Diabetes, the pancreas and the liver

We know that the liver and pancreas can contribute to diabetes, but how significant is their role and what part does genomics play?

A new study looking at the extent to which liver and pancreas fat content and volume can impact on diabetes risk has published its results. The research, funded by Diabetes UK, combined MRI scans and genomic data across a large cohort to explore the possibility of a genetic link.

Fatty liver disease

Non-alcoholic fatty liver disease (NAFLD) is caused when fat deposits build up in the liver. The early stages of the condition are typically mild and without symptoms, but it can progress to serious liver damage over time.

NAFLD is most common in people over 50 who are overweight, smoke or who have other conditions such as type 2 diabetes, high blood pressure or high cholesterol. It can also occur in younger people, including children, who do not have these risk factors, indicating that there is likely to be a genetic component as well.

Association with diabetes

It has been known for some time that type 2 diabetes is more common in people with NAFLD, but the causal relationship between the two conditions has been unclear.

Until this point, it has been difficult to say whether one condition makes someone more likely to have the other, or if other factors (for example, being overweight) increase the chances of both, so they are likely to occur together without one causing the other.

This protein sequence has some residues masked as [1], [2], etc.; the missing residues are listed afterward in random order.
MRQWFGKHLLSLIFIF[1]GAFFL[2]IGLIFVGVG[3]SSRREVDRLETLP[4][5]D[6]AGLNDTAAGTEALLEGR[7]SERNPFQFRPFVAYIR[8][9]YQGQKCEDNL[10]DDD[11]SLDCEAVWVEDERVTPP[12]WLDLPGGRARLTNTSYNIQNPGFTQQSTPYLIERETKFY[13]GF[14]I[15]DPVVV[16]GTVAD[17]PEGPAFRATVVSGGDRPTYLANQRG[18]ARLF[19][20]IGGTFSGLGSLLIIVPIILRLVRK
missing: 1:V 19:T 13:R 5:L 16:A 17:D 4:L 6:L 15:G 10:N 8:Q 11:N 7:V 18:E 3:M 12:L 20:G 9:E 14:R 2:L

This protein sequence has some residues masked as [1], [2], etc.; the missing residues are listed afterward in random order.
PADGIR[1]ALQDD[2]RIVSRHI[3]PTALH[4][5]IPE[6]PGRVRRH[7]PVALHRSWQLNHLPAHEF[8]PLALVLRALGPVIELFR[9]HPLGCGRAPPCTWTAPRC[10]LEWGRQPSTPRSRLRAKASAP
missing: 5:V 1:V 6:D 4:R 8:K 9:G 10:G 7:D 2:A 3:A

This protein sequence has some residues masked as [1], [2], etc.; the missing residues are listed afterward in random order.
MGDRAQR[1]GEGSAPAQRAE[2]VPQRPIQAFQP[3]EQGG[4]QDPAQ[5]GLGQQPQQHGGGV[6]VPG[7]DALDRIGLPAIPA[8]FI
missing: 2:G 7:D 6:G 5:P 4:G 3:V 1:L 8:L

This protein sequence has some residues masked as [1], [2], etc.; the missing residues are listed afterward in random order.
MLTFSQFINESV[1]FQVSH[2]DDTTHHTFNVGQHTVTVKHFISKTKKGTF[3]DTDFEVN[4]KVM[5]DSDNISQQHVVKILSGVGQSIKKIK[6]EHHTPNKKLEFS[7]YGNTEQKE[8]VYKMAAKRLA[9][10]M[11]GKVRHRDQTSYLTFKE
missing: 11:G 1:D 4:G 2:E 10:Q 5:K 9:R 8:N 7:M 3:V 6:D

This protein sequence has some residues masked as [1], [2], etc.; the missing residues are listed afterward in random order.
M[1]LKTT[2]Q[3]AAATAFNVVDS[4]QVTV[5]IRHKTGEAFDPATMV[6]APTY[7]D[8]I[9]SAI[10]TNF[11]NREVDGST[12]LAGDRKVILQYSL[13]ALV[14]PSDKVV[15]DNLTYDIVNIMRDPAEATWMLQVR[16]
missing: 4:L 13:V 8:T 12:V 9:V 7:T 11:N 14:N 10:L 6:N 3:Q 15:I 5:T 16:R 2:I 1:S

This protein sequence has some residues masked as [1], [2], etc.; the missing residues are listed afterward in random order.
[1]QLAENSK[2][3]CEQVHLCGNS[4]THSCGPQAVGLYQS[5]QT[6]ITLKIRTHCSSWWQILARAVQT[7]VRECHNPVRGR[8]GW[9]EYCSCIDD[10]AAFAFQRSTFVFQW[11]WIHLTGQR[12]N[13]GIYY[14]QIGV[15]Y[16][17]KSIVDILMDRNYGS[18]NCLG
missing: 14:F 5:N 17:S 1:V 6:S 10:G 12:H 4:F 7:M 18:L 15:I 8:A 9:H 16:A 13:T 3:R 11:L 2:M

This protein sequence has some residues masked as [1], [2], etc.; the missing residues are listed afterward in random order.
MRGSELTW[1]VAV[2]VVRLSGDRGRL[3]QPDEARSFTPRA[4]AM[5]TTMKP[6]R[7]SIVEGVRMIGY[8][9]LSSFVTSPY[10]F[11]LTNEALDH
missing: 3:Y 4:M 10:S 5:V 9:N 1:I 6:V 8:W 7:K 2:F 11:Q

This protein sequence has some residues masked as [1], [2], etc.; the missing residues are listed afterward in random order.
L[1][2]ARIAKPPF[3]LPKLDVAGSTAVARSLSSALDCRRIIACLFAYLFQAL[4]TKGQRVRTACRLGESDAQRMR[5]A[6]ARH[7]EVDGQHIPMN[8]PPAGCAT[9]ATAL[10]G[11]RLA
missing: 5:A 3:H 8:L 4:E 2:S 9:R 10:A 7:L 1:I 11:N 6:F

As well as the liver, fat can also accumulate in the pancreas, and this, too, is associated with increased risk of type 2 diabetes. This is unsurprising as the pancreas and liver are the two organs most closely associated with regulating blood sugar levels: the islet cells in the pancreas release hormones in response to blood sugar levels which signal to the liver to increase or decrease glucose production.

Finding connections

For the study, researchers used UK Biobank MRI scan data to look at the size and fat content of the liver and pancreas in 32,000 people.

The people’s genomes were then screened for gene variants associated with liver and pancreas volume and fat levels that were identified in a previous large genome-wide association study of people with diabetes.

This type of approach is called Mendelian randomisation: a method that allows researchers to use the known variation caused by genes to compare and tease out the causal relationships between factors that are otherwise difficult to differentiate from background noise in the data.

The results of the analysis showed a causal role for liver fat and pancreas size in type 2 diabetes. Liver size and pancreas fat levels, on the other hand, did not increase the risk of developing the condition.

The researchers emphasise that type 2 diabetes is a complex disease and that many factors can contribute to the risk of a person developing it. Their findings do contribute to the potential for personalised medicine, however. For example, lifestyle adjustments might be recommended for people who are genetically predisposed to NAFLD to reduce the risk of diabetes, or diabetes patients could be offered screening for NAFLD.

An overview of the study is available to read here

Please note: This article is for informational or educational purposes, and does not substitute professional medical advice.